Britt Daniel has reason to be happy: Spoon debuts
in Billboard’s top 10 this week!
photo by Kris KrÃ¼g
Deliberations continue between webcasters and SoundExchange, the organization that collects royalties on behalf of record labels and musicians, even as the deadline for a decision has passed. On Thursday, just three days before the CRB decided royalty rate increase was due to take effect, John Simson, the executive director of SoundExchange, offered a temporary reprieve before Congress to allow small and noncommercial webcasters to continue streaming this week without penalty. The deal is good for as long as negotiations remain in good faith, which means until the new rates are agreed upon. While this development seems promising to the smaller webcasters — because at least SoundExchange is willing to listen to their arguments — there are a few items the organization is negotiating for that can still spell doom for the even larger organizations like Pandora, Live365, and Rhapsody. You can read the details here, but overall several issues still need to be worked out, such as a proposed cap on the “minimum fees” that SoundExchange wants to multi-channel webcasters to pay, right now amounting to $500 per channel. Small webcasters would be able to avoid such minimum fees, but the terms by which a “small webcaster” is defined are still being decided. Webcasters earlier denied a compromise with SoundExchange because they considered the definition too narrow. According to their own press release, SoundExchange is requiring “more detailed reporting” by the webcasters. They are also requesting, as Simson says, “help with stream ripping” while working towards “a technologically-feasible solution,” which, as Tiny Mix Tapes observes, is a nigh-impossible task. Does anyone else recall the same worries being made about cassette tapes? Did they destroy the music industry? Granted, a webstream recording can sound a lot better than my old Maxell’s, but it’s still a webstream and thus inferior quality to the CD itself. To find out more about the issues and what you can do, visit Save Internet Radio.
Other Music News:
Proving that internet isn’t killing the rock star, independent label artists Spoon (Merge) have debuted in the top 10 of the Billboard charts this week, alongside major label acts like T.I., Smashing Pumpkins, Kelly Clark, and former indie artists Interpol. Since there aren’t as many terrestrial stations that play independent bands (modern rock stations outnumber alternative stations three to one), one has to wonder of webcasting’s influence on the band’s success. Regardless, it’s great to see recognition for Spoon’s excellent album Ga Ga Ga Ga Ga.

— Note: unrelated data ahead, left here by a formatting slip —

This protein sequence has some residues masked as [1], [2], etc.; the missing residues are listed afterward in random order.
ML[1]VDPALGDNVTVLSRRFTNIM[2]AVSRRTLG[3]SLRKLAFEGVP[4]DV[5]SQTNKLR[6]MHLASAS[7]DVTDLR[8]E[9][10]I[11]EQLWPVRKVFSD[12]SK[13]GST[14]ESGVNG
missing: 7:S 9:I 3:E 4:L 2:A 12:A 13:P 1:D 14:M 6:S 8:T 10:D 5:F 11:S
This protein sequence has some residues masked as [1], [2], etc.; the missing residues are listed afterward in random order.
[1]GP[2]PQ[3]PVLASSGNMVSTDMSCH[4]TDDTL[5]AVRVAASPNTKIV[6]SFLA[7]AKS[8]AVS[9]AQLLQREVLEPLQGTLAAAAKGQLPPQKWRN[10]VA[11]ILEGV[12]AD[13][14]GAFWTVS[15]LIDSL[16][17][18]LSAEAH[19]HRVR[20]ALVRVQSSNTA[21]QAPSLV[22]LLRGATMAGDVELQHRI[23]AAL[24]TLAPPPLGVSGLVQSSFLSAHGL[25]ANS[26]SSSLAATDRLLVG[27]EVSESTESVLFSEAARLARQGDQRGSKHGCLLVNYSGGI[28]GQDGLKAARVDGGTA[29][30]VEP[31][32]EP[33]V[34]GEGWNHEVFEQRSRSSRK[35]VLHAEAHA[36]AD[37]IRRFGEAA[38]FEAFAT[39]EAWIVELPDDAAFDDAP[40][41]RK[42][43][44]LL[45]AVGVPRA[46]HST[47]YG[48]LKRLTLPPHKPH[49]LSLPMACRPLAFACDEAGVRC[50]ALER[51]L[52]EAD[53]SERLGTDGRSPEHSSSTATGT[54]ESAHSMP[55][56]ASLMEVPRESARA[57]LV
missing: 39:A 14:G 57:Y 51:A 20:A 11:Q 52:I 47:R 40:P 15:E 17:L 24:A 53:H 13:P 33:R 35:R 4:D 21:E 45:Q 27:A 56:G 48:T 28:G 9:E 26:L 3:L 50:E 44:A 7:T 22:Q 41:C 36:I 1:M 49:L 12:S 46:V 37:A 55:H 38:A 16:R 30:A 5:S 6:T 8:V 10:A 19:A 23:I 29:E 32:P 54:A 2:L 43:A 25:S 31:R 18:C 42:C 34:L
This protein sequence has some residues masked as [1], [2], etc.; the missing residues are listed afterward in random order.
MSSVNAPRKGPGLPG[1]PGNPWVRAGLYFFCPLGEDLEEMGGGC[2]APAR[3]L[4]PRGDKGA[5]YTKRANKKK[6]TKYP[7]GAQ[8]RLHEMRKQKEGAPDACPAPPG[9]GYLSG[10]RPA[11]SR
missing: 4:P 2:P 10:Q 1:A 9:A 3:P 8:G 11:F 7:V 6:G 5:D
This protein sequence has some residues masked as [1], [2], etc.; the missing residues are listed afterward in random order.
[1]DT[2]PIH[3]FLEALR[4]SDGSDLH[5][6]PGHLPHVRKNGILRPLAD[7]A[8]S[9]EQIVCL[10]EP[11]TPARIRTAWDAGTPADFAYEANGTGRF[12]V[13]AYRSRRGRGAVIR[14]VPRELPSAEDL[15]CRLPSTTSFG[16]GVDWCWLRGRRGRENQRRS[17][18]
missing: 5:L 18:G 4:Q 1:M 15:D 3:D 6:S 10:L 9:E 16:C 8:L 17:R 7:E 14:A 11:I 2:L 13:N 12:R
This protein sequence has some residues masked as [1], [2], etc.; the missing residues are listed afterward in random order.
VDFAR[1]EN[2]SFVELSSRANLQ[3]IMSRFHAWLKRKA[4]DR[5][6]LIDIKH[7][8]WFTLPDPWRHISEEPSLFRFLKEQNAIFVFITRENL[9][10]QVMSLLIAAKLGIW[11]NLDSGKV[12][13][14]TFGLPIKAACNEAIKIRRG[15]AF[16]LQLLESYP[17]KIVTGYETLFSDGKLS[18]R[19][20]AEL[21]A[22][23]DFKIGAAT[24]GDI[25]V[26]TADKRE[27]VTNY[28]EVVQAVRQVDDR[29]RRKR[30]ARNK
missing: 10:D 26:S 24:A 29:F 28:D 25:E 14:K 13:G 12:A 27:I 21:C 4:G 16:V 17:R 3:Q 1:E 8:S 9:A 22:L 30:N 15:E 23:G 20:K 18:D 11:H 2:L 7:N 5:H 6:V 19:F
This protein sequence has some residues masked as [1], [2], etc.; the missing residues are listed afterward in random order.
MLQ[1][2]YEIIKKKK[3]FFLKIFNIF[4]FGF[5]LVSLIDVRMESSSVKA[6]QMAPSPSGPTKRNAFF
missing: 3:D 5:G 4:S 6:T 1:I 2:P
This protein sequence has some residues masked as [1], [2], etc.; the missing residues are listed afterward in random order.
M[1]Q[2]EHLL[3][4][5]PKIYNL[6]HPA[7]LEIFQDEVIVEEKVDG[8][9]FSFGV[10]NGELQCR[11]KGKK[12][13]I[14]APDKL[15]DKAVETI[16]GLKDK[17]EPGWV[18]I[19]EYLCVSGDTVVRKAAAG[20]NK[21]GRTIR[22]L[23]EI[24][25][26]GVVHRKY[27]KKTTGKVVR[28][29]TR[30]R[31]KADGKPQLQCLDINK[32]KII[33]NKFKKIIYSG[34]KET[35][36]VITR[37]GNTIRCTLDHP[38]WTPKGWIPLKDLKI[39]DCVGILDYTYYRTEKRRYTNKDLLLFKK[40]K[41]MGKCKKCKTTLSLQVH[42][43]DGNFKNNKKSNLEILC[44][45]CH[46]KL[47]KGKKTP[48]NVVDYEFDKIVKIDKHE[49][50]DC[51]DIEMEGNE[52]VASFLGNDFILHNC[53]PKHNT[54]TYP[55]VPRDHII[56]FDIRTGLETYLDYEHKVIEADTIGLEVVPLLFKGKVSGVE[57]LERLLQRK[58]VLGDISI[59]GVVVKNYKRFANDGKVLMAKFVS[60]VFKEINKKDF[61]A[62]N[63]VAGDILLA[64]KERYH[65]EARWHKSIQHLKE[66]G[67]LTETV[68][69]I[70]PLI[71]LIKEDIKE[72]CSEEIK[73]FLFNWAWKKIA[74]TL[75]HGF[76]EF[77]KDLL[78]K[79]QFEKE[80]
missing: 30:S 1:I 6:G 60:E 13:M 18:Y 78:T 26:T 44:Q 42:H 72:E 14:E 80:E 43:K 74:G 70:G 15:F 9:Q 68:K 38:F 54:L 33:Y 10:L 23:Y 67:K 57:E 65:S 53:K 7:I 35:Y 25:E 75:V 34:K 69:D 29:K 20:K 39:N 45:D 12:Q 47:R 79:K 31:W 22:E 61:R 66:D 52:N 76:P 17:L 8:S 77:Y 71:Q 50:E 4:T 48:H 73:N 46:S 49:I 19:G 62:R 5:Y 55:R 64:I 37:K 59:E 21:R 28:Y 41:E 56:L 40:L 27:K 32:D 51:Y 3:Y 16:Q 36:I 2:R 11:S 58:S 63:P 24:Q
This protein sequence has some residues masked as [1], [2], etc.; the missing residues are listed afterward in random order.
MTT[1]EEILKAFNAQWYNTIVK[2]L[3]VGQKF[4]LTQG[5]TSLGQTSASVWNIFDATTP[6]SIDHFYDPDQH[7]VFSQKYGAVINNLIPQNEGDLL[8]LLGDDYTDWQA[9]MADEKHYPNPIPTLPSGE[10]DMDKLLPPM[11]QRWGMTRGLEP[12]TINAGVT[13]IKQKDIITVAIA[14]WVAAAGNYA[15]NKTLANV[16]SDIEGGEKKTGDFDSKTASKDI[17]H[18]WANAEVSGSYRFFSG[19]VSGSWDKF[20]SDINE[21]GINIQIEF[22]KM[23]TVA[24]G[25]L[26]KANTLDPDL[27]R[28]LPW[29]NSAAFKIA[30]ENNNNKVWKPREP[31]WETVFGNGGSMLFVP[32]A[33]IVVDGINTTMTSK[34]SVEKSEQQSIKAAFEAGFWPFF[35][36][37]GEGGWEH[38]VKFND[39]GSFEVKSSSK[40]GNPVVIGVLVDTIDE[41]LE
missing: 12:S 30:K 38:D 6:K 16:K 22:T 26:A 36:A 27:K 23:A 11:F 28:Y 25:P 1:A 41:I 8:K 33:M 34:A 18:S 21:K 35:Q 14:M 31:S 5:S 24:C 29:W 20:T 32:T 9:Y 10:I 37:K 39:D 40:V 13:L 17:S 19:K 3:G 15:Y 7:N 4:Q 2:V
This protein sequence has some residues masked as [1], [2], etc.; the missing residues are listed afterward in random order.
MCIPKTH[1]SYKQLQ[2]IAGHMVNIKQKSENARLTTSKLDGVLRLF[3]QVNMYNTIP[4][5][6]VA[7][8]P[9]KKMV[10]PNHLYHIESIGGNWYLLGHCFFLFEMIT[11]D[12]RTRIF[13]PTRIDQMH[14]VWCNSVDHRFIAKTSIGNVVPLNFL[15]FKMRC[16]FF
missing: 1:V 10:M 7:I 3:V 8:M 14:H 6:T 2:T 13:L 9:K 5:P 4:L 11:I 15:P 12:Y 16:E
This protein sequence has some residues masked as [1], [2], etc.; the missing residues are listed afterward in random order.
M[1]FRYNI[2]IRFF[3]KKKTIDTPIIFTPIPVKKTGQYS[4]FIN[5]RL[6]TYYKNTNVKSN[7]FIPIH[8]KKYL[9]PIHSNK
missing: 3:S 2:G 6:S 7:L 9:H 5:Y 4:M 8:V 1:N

By the way, you can check out the new Phoner Remix of “The Heinrich Maneuver” on Interpol’s MySpace page.
Prince gave the music industry a shake when he announced that his latest album, Planet Earth, would be distributed for free with issues of the U.K.’s Mail on Sunday newspaper. According to NME, copies of the album are now flooding the internet to be downloaded freely. One quoted blogger defended posting the entire album by saying, “Seeing as it was free anyway…we decided to stick it up here for anyone who didn’t get it,” obviously ignoring the fact that the paper itself wasn’t free and that they paid to print the “free” CD. Apparently more legal: sellers on eBay are offering, by my count, over 100 copies to anyone who wants to pay anywhere from five to twenty bucks.
Interested in being a video star? Aussie songwriter Ben Lee, Your Mom Films and New West Records are looking for extras as the film Lee’s latest video, for “Love Me Like the World Is Ending.” (Okay, so you won’t be a star, but you gotta start somewhere.) For details, go to Brooklyn Vegan. Here’s a public service announcement brought to you by Ben Lee:
I’m From Barcelona – Britney (MP3)
If you’ve seen Seattle’s own Sean Nelson recently, you may have witnessed his live performances of his ongoing project Nelson Sings Nilsson, which will hopefully see a CD release soon. Get updates at the project’s MySpace page.